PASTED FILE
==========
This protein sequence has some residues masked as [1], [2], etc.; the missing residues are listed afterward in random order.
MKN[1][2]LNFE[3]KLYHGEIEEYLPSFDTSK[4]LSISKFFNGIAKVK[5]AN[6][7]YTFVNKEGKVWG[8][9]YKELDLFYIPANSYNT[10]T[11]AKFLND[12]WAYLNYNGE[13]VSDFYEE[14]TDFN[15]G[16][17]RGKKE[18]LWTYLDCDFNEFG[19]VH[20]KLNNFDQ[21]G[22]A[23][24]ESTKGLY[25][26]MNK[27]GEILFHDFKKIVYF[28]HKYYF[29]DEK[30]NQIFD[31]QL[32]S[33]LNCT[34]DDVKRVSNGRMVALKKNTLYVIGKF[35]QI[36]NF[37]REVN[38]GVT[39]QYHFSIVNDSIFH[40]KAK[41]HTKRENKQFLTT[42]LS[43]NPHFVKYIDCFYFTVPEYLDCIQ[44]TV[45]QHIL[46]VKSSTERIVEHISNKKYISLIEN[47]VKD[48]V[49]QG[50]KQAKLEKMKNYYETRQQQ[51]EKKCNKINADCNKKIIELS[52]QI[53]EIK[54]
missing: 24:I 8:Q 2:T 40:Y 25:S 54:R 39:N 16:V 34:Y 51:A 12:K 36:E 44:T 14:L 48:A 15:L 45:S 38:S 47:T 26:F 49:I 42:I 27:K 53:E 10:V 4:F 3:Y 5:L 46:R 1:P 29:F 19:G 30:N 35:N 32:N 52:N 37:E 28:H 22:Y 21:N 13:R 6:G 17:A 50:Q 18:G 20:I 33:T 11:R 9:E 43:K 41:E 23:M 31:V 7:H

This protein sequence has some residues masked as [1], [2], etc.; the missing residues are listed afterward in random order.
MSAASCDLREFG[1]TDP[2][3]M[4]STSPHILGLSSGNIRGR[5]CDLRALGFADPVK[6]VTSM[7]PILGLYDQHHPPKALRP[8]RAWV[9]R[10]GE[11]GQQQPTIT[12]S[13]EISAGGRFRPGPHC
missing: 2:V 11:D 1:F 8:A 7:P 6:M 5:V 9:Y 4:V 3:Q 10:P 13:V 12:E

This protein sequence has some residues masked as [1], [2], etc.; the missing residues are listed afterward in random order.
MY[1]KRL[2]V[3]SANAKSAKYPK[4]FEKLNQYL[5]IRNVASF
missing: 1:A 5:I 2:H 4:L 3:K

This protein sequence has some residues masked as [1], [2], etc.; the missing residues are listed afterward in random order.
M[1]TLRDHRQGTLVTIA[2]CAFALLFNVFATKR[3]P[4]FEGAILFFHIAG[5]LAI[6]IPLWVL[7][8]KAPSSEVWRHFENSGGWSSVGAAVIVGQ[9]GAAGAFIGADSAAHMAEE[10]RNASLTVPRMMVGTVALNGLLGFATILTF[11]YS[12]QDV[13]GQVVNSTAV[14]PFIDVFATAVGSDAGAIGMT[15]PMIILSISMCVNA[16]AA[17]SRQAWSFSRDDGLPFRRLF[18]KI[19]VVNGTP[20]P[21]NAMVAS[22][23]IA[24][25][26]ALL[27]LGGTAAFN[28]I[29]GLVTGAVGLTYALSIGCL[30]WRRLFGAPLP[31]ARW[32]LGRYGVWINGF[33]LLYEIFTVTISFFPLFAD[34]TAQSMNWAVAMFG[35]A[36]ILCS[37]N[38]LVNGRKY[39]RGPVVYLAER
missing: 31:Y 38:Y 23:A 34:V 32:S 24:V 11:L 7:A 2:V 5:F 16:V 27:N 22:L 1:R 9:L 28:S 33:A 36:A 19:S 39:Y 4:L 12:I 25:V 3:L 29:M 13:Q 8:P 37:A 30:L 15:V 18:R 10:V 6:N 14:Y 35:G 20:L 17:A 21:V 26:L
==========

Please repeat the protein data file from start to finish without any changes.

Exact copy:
This protein sequence has some residues masked as [1], [2], etc.; the missing residues are listed afterward in random order.
MKN[1][2]LNFE[3]KLYHGEIEEYLPSFDTSK[4]LSISKFFNGIAKVK[5]AN[6][7]YTFVNKEGKVWG[8][9]YKELDLFYIPANSYNT[10]T[11]AKFLND[12]WAYLNYNGE[13]VSDFYEE[14]TDFN[15]G[16][17]RGKKE[18]LWTYLDCDFNEFG[19]VH[20]KLNNFDQ[21]G[22]A[23][24]ESTKGLY[25][26]MNK[27]GEILFHDFKKIVYF[28]HKYYF[29]DEK[30]NQIFD[31]QL[32]S[33]LNCT[34]DDVKRVSNGRMVALKKNTLYVIGKF[35]QI[36]NF[37]REVN[38]GVT[39]QYHFSIVNDSIFH[40]KAK[41]HTKRENKQFLTT[42]LS[43]NPHFVKYIDCFYFTVPEYLDCIQ[44]TV[45]QHIL[46]VKSSTERIVEHISNKKYISLIEN[47]VKD[48]V[49]QG[50]KQAKLEKMKNYYETRQQQ[51]EKKCNKINADCNKKIIELS[52]QI[53]EIK[54]
missing: 24:I 8:Q 2:T 40:Y 25:S 54:R 39:N 16:V 34:Y 51:A 12:K 36:E 44:T 14:L 48:A 15:L 45:S 38:S 47:T 26:F 49:I 42:I 27:K 53:E 10:V 4:F 3:Y 5:L 46:R 1:P 29:F 19:G 30:N 35:N 32:N 52:N 37:E 28:H 22:Y 21:N 13:R 6:G 17:A 50:Q 18:G 20:I 33:T 11:R 9:E 43:K 41:E 23:M 31:V 7:H

This protein sequence has some residues masked as [1], [2], etc.; the missing residues are listed afterward in random order.
MSAASCDLREFG[1]TDP[2][3]M[4]STSPHILGLSSGNIRGR[5]CDLRALGFADPVK[6]VTSM[7]PILGLYDQHHPPKALRP[8]RAWV[9]R[10]GE[11]GQQQPTIT[12]S[13]EISAGGRFRPGPHC
missing: 2:V 11:D 1:F 8:A 7:P 6:M 5:V 9:Y 4:V 3:Q 10:P 13:V 12:E

This protein sequence has some residues masked as [1], [2], etc.; the missing residues are listed afterward in random order.
MY[1]KRL[2]V[3]SANAKSAKYPK[4]FEKLNQYL[5]IRNVASF
missing: 1:A 5:I 2:H 4:L 3:K

This protein sequence has some residues masked as [1], [2], etc.; the missing residues are listed afterward in random order.
M[1]TLRDHRQGTLVTIA[2]CAFALLFNVFATKR[3]P[4]FEGAILFFHIAG[5]LAI[6]IPLWVL[7][8]KAPSSEVWRHFENSGGWSSVGAAVIVGQ[9]GAAGAFIGADSAAHMAEE[10]RNASLTVPRMMVGTVALNGLLGFATILTF[11]YS[12]QDV[13]GQVVNSTAV[14]PFIDVFATAVGSDAGAIGMT[15]PMIILSISMCVNA[16]AA[17]SRQAWSFSRDDGLPFRRLF[18]KI[19]VVNGTP[20]P[21]NAMVAS[22][23]IA[24][25][26]ALL[27]LGGTAAFN[28]I[29]GLVTGAVGLTYALSIGCL[30]WRRLFGAPLP[31]ARW[32]LGRYGVWINGF[33]LLYEIFTVTISFFPLFAD[34]TAQSMNWAVAMFG[35]A[36]ILCS[37]N[38]LVNGRKY[39]RGPVVYLAER
missing: 31:Y 38:Y 23:A 34:V 32:S 24:V 11:L 7:A 2:V 5:F 16:V 27:N 22:L 1:R 9:L 28:S 33:A 36:A 19:S 39:Y 4:L 12:I 25:V 3:L 29:M 13:Q 8:P 37:A 30:L 15:V 18:R 10:V 6:N 14:Y 35:G 20:L 17:A 21:V 26:L